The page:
Hunter Greymore, an alpha lupus garou, or grey werewolf, has lost his pack. All but his sister have abandoned him due to a forest fire in California and because he refuses to move them to a city. They take up residence in Portland while he finds himself near the cliffs, in the woods. When three wolves take away his sister and he goes after them, Hunter is seriously injured. Tessa Anderson, a human woman who finds herself strangely attracted to wolves, finds him and brings him home. When Hunter discovers that a werewolf is stalking Tessa, he quickly realizes that he must do everything in his power to protect her, even if all he wants is to make her his mate for life.
This is the third book in a series, but I never would have noticed if it didn’t say so on the book and it stands alone very well. I hope that these characters appear in the next book, as I’ve grown fond of them, and I’m looking forward to reading the first two.
For all that the hero of this book is a werewolf (and so are many of the secondary characters), this was a nice romance. The hero isn’t threatening but the stalkers are, which means it’s much easier to champion Tessa with her rescuer than with anyone else, especially not her ex-boyfriend from high school. As a result, the couple worked nicely together, with a great dynamic of their own when it was allowed to come to the fore. At times it feels that the book focuses too much on constant threat and injuries instead of the developing romance, but that may be just a personal preference. For readers of romantic suspense, this wouldn’t be a problem.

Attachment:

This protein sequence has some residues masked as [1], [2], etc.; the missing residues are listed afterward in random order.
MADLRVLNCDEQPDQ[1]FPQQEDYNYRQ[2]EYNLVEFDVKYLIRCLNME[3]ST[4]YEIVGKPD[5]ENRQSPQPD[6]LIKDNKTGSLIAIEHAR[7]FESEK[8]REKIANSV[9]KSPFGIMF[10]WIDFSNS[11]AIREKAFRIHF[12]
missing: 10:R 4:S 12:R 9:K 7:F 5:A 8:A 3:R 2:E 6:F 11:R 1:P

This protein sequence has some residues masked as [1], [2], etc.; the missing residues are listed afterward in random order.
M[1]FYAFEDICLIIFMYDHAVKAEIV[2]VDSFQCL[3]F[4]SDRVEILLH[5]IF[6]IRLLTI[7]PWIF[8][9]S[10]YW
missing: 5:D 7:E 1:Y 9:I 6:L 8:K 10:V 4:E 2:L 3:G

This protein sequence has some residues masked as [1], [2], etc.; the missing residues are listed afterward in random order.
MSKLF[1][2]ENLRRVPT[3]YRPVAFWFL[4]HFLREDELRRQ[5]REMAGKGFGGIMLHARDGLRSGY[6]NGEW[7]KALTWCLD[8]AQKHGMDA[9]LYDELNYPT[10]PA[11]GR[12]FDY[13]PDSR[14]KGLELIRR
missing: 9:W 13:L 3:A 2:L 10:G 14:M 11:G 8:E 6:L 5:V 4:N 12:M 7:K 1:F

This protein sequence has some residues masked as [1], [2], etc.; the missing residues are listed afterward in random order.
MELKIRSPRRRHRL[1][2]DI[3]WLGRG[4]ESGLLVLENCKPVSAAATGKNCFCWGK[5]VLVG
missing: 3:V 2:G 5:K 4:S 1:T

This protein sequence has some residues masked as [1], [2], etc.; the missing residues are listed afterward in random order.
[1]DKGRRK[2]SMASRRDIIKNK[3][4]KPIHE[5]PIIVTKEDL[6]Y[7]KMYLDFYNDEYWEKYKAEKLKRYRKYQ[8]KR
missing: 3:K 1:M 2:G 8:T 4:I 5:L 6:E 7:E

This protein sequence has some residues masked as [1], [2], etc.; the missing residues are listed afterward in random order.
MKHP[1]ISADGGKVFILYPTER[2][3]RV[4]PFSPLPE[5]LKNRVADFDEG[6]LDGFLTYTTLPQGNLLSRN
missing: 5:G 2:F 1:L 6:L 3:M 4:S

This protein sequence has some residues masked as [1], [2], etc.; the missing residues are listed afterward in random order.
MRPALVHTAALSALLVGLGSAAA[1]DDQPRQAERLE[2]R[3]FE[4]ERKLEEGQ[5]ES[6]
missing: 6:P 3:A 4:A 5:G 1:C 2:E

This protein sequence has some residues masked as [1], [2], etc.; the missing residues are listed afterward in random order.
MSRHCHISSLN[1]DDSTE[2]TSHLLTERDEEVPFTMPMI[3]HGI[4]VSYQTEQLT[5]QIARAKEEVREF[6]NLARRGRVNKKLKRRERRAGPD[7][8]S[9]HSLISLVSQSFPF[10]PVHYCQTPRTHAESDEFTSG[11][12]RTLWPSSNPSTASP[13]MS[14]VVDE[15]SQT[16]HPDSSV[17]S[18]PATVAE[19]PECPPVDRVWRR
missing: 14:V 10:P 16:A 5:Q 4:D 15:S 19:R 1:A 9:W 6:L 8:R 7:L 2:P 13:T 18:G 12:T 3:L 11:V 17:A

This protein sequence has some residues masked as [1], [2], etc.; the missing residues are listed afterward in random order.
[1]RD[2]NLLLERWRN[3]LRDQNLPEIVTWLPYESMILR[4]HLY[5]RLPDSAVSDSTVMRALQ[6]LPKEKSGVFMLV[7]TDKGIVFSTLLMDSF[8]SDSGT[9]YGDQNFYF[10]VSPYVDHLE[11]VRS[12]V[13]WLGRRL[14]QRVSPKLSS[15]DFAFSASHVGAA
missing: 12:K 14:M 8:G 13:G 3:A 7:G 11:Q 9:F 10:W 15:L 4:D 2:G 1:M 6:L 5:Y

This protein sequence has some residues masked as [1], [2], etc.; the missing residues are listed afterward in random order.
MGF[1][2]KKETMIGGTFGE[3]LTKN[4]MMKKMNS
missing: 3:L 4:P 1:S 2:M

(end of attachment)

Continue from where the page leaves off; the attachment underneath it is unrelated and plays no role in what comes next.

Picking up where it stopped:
Where this book truly shines is the werewolf society and the group dynamics amongst them. The sparring between the alpha leaders is top notch and it’s fascinating to see how wolf habits transcend into human behavior, such as how Hunter’s sister Meara is grumpy not only because she is experiencing her first werewolf “heat” but also has a very human desire for a relationship with someone who can match her in all of her strengths. Hunter is also torn because while he wants to make Tessa his mate, he doesn’t know whether or not she would be an alpha, and if she was a beta, she would never be able to exercise the authority that he does over the pack. It is an interesting, close look into the pack, although I found it a little strange that while Hunter’s pack and their friends are reluctant to turn people, the other packs are not. Perhaps Tessa is just the (un)lucky exception.
All in all, I enjoyed To Tempt the Wolf. It wasn’t an earth-shattering romance for me, and I could have done with less of the suspense, but I am definitely looking forward to following up with the rest of the series.